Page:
PRINT December 2000

Arthur C. Danto


1 “Making Choices” (Museum of Modern Art, New York) A show of shows in two senses: It consisted of twenty-five separate exhibitions, some of which belonged in an inventory of the high points of 2000 in their own right; and it was an epochal show, putting in question the entire concept of modern art. Strikingly, none of the exhibitions was devoted to modernism as such, save perhaps Robert Storr’s “Modern Art despite Modernism.” But even there it merely skulked as the ghost of what we must call the Greenbergian paradigm, as Storr included modern works to which Greenberg would not have given the time of day—pieces by Dali, for example, and Andrew Wyeth. The aggregate effect was to draw boundaries around modernism as a period style within the modern era and to show how much there is to modern art that falls outside those boundaries. It was a marvelous demonstration of curatorial virtuosity, making plain that there is a virtually unlimited number of exhibitions constructable out of the contents of a single museum. “Making Choices” was evidence that MoMA is about to reconfigure its own identity—and as a result to reconfigure the shape of art history over the past century and a half, as well.

2 “Chardin” (Metropolitan Museum of Art, New York) There were no such deconstructive/reconstructive ambitions at work in “Chardin”: The exhibition spoke to the sense we all have of what art at its greatest can mean. It is perhaps too much to expect that “Chardin” will reenfranchise painting, but so many artists have told me how moved they were by the old magician’s subdued brilliance that I would be amazed if the small luminous still life did not reemerge under the permissive auspices of pluralism.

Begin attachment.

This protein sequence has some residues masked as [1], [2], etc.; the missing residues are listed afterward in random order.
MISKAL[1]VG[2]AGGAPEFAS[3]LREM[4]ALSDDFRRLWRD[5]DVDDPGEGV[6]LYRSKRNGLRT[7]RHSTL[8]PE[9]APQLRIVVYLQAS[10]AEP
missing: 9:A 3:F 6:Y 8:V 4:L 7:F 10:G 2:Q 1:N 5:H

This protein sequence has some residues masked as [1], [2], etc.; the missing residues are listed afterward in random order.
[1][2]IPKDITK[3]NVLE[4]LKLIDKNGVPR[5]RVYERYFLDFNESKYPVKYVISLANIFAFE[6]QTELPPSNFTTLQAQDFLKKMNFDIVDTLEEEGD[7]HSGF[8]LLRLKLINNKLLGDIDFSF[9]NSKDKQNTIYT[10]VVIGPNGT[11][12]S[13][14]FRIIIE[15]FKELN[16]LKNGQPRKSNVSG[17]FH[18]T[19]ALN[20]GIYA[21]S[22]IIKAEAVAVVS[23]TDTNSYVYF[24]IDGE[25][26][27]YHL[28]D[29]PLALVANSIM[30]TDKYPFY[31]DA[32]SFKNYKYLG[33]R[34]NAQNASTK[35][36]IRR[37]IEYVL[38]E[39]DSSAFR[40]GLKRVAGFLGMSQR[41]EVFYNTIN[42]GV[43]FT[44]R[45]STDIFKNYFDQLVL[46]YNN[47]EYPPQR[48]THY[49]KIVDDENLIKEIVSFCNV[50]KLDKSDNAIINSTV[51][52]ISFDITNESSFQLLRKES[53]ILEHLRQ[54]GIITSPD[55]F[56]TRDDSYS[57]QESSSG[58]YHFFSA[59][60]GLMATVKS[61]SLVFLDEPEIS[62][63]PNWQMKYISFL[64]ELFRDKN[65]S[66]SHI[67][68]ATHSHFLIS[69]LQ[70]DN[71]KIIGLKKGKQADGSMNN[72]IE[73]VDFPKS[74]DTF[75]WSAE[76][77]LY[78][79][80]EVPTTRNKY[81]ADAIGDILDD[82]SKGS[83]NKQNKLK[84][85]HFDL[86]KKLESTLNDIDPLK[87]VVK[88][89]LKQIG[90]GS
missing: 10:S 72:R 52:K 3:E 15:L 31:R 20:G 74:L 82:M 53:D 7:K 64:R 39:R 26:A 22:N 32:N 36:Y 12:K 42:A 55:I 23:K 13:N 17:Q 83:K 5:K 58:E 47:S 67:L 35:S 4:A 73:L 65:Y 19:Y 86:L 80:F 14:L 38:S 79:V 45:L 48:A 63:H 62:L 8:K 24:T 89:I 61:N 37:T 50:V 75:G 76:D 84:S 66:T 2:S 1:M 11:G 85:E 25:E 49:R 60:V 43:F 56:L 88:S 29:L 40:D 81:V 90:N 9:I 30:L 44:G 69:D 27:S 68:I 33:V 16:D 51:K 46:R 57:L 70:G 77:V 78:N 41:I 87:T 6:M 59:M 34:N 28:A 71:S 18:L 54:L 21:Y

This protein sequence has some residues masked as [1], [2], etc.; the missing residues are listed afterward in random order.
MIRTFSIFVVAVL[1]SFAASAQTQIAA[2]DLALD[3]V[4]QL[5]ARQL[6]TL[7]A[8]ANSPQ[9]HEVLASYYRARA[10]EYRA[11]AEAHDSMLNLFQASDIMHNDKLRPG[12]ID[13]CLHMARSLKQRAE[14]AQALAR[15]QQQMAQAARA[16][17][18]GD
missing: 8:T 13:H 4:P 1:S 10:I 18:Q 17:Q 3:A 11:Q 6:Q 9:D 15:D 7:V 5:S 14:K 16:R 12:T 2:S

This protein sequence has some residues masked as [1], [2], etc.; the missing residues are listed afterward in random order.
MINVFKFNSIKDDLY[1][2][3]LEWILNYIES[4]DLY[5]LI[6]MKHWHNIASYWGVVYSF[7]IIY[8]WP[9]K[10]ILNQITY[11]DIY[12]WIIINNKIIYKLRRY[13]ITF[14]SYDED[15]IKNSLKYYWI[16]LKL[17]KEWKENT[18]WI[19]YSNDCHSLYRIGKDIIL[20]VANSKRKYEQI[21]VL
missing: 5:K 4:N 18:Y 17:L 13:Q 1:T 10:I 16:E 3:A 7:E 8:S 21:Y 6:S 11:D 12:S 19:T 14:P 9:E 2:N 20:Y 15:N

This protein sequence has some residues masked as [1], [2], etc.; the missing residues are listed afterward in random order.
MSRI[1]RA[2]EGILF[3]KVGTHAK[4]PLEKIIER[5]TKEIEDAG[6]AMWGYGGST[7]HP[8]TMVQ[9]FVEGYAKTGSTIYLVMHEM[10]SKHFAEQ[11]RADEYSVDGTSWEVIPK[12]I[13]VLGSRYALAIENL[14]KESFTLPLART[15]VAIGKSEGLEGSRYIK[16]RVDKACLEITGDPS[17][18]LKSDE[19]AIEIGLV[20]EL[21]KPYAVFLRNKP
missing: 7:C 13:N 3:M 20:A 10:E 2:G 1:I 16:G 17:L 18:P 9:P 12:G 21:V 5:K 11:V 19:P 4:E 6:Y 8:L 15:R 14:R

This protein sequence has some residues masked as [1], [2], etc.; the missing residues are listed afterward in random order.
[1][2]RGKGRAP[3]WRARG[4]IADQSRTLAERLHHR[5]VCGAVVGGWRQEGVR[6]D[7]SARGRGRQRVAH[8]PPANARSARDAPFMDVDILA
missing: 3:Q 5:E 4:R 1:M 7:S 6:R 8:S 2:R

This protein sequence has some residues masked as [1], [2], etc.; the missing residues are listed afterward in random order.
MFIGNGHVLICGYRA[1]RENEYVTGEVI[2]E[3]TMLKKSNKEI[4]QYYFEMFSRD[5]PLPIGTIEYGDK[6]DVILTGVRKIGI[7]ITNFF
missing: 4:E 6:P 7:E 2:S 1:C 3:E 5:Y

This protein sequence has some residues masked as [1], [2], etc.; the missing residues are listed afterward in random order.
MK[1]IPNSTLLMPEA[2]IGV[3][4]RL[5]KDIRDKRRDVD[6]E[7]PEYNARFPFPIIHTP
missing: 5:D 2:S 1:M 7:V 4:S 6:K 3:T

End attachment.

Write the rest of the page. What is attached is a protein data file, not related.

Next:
3 “2000 Biennial Exhibition” (Whitney Museum of American Art, New York) This Biennial made a scarcely noticed decision to override traditional exclusions. It included two pieces by Thornton Dial, for example: An artist heretofore segregated to shows of outsider work, here he looked as cutting edge as someone fresh out of Yale or Cal Arts. And the exhibition disregarded the art-craft duality to include Josiah McElheny’s virtuoso installation of conceptual glasswork. By internalizing these boundaries, the Biennial effectively erased them. All artistic dualisms today are untenable, and it was exhilarating to see this recognition institutionalized in a show that celebrated visual thinking of a very high order.

4 “Greater New York” (P.S.1 Contemporary Art Center, New York) A kind of Who’s Who of Unknowns, the show made it boisterously clear that panelists will have an easy answer to the question, “What’s Happening in New York?”—namely, “Everything.”

5 Mark Tansey (Curt Marcus Gallery, New York) His heroic show had a studio format, with small provisional black-and-gray drawings pinned almost edge to edge up and down every wall. Only here and there did one find a typical Tansey image. The work appeared mainly to be about the processes of searching, and it implied that each of this artist’s images is itself the culmination of a search. The exhibition seemed inspired by a determination to make his private artistic decisions visible both to critics who think of his work as easily achieved and easily understood and to enthusiasts who have wondered how he did it at all.